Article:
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St Mary's Church, Bury Port

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Map ReferenceSN40SE
Grid ReferenceSN4532001043
Unitary (Local) AuthorityCarmarthenshire
Old CountyCarmarthenshire
CommunityCefn Sidan
Type Of SiteCHURCH
Period19th Century
St Mary's church is prominently situated, within a large churchyard in an elevated position on the north-east side of Burry Port. Its tower is a landmark and can easily be seen from the gower peninsula. The church was erected in 1875-1877 (to a plan of 1860), to the designs of Wilson, Willcox and Wilson, Bath. Its benefactor was George Richards Elkington (1801-1865), co-founder of the Pembrey Copperworks Company (situated alongside Burry Port harbour) in 1849. He found that many of his English speaking Anglican employees had no English place of worship, so he decided to build the church as a gift to the town. Three landoweners, Mr Mansel Rees, Cilymanllwyd, Mrs J.K Hand, Glyn Ivor and Mr T.V. Colby, Rhosygilwen, Haverfordwest donated land at the point where the three parcels of land met. Although the church is now in a built up area, historic (1880) Ordnance Survey mapping depicts the church surrounded by fields. The process of building began after George Elkington's death in 1865. His will provided a generous sum for the upkeep of the church and requested his five sons, Frederick, James, Alfred, Howard and Hyla to oversee the building work. A brass plaque on the church's interior west wall commemorates this. Mrs Howard Elkington laid the foundation stone on 6 July 1875, with a coin of the realm and a parchment with the story of the foundation placed inside. The church was opened on 9 December 1877 by Basil Jones, Bishop of St Davids. In his sermon he suggested that the church be named St Mary's after Mary Elkington, George's wife. The church was consecrated in 1903, and was a chapel of ease to Pembrey until 31 July 1959 when it became parish church of the new parish of Burry Port with Pwll.

The church is a Grade II listed building, constructed of local rock-faced brown stone with Bath stone dressings. It consists of four-bayed nave with lower chancel, south porch and south-east tower with spire. The tower has five bells, reportedly given in thanksgiving for the five Elkington brothers who built the church. The tenor bell weighs 7cwt and the bells are in the key of B flat. The nave has two-light aisle windows, three-light clerestorey windows between shallow full-height buttresses, and a higher three-light window with head stops. The aisles have similar two-light west windows. The south porch has a two-centred arch with head stops and double wooden gates leading to a triple-chamfered south doorway and double boarded doors with strap hinges. The chancel has angle buttresses a three-light east window with head stops. Below the apex is an empty niche on a corbelled grotesque. Steps on the chancel's north side lead to a basement boiler room. The vestry has a pyramidal roof on a moulded cornice, and a tall chimney stack above the east wall, the upper portion of which is ashlar. It has a two-pointed east window and a two-light square-headed north window. On the north of the chancel is the organ (built by Halmshaw, Birmingham), donated by Howard Elkington and wife.The reredoes was designed by Mowbray to mark the church's fiftieth anniversay in 1927. Badly affected by woodworm, it was restored in 2000, to celebrate the millenium. Stained glass windows date to 1877 (by Hardman), 1949 (by Powell), 1958 (by Celtic Studios), 1978 (by Celtic Studios) and 2000 (by Janet Hardy).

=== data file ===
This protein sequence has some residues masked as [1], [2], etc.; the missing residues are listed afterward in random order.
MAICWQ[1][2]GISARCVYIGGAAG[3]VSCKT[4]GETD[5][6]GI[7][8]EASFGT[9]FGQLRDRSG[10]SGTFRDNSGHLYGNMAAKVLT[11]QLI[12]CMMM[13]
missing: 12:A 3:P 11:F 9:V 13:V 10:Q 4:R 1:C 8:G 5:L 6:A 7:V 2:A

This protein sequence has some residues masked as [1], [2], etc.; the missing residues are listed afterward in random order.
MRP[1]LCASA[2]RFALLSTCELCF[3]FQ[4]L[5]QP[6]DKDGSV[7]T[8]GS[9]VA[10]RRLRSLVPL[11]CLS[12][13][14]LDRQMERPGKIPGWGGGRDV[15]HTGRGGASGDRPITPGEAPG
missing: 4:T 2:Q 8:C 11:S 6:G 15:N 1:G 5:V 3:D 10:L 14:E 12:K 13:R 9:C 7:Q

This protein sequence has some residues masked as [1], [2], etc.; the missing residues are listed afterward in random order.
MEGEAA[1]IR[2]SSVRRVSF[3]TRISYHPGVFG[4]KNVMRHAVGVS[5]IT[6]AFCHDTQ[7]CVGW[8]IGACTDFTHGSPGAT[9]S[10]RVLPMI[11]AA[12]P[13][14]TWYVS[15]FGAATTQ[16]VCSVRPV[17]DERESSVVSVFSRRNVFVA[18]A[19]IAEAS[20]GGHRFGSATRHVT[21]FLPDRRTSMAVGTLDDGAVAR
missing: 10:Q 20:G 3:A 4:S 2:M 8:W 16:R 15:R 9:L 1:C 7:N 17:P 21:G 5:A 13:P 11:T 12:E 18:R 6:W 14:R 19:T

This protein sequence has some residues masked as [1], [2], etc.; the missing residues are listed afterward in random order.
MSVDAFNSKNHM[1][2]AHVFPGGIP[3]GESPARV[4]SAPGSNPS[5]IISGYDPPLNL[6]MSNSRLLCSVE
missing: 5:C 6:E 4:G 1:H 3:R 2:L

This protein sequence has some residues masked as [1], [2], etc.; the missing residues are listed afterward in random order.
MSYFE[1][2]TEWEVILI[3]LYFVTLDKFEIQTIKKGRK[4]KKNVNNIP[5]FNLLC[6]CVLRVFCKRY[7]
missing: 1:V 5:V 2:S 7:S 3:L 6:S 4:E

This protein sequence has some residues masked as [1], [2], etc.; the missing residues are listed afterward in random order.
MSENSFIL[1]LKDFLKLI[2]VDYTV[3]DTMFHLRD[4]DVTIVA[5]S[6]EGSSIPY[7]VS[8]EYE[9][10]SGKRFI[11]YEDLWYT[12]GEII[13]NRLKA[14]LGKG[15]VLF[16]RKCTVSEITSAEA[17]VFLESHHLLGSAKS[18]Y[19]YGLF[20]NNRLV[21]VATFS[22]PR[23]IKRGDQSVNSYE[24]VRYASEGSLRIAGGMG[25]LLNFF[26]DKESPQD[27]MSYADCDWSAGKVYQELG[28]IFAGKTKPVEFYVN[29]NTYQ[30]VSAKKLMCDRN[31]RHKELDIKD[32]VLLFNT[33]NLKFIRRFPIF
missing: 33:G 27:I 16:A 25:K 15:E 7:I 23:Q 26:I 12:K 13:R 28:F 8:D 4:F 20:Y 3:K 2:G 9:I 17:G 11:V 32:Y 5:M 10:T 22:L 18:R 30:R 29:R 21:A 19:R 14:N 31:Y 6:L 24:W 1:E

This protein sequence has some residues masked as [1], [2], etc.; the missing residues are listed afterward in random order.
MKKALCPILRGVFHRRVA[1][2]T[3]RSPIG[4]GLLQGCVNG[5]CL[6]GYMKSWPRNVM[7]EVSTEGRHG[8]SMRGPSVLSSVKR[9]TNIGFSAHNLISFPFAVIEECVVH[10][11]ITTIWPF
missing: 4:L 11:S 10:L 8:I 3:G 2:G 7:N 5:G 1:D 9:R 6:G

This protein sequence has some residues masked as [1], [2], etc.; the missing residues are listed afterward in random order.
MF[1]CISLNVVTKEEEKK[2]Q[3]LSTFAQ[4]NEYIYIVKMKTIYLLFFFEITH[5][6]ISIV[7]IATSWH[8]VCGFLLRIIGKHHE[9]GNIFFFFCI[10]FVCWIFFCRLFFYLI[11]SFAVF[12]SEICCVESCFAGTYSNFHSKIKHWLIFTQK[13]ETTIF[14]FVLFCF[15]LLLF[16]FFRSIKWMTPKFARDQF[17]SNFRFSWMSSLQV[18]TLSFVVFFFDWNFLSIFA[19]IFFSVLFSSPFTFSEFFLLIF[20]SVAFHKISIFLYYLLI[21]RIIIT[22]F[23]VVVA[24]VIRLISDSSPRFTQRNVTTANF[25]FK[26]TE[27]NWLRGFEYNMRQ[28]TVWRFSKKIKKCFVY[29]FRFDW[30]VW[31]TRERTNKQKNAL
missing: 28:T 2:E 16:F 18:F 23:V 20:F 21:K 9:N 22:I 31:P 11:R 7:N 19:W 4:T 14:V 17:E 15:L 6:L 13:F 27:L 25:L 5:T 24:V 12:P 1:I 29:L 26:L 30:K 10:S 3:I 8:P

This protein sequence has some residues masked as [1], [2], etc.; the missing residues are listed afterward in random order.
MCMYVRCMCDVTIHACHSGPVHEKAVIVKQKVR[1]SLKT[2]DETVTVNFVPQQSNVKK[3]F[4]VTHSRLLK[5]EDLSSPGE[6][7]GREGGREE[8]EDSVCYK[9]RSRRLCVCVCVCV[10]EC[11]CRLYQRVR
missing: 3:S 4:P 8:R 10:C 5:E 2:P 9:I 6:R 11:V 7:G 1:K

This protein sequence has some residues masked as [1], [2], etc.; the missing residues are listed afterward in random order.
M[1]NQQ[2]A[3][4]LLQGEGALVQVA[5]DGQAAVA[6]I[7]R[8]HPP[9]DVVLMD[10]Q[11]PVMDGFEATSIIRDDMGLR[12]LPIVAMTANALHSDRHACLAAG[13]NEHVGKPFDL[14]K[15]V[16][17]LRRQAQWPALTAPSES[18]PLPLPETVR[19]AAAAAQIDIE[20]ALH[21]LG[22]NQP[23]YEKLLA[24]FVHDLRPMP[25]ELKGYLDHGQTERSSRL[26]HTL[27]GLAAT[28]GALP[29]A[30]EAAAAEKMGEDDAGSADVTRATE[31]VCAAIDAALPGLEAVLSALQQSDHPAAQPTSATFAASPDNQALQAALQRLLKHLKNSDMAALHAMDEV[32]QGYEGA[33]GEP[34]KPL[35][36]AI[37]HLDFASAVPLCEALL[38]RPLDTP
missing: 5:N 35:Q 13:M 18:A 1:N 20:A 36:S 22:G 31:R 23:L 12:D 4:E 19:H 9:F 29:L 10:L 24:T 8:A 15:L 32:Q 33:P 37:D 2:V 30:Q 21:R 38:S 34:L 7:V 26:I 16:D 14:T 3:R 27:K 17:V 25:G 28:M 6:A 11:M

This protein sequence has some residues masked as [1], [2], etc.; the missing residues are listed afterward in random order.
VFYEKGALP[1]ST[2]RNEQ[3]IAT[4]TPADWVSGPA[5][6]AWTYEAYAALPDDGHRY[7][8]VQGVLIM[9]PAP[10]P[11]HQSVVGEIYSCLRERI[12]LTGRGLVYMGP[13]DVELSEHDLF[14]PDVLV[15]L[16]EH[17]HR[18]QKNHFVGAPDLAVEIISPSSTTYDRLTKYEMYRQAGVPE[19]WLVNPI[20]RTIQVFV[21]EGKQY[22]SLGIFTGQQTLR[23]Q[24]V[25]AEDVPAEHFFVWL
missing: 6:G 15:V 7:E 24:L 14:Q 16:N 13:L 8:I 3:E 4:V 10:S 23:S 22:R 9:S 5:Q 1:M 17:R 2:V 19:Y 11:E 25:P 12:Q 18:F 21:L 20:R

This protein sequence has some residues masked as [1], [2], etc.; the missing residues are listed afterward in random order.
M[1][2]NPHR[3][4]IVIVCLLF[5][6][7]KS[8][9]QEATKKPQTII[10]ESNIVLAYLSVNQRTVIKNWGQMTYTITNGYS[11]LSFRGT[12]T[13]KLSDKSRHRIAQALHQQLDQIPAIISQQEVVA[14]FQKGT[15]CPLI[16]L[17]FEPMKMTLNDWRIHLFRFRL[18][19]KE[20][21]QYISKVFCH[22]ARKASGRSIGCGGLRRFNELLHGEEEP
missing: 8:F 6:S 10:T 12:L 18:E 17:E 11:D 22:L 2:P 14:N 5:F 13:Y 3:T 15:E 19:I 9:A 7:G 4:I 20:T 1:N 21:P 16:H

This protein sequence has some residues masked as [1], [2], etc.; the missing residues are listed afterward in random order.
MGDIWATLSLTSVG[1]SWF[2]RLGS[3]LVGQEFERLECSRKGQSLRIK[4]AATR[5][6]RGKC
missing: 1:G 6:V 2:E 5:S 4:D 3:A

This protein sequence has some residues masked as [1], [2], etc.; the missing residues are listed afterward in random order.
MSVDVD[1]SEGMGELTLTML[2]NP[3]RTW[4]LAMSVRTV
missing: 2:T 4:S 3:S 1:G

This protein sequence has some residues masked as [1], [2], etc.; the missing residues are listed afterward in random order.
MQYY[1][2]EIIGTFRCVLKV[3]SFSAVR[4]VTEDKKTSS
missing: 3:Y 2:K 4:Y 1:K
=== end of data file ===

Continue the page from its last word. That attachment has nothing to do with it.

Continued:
Sources include:
Cadw, Listed Buildings Database
Lloyd, T, Orbach, J and Scourfield, R, 2006, The Buildings of Wales: Carmarthenshire and Ceredigion
Ordnance Survey, 1880, first edition 25in

N Vousden, RCAHMW, 12 March 2013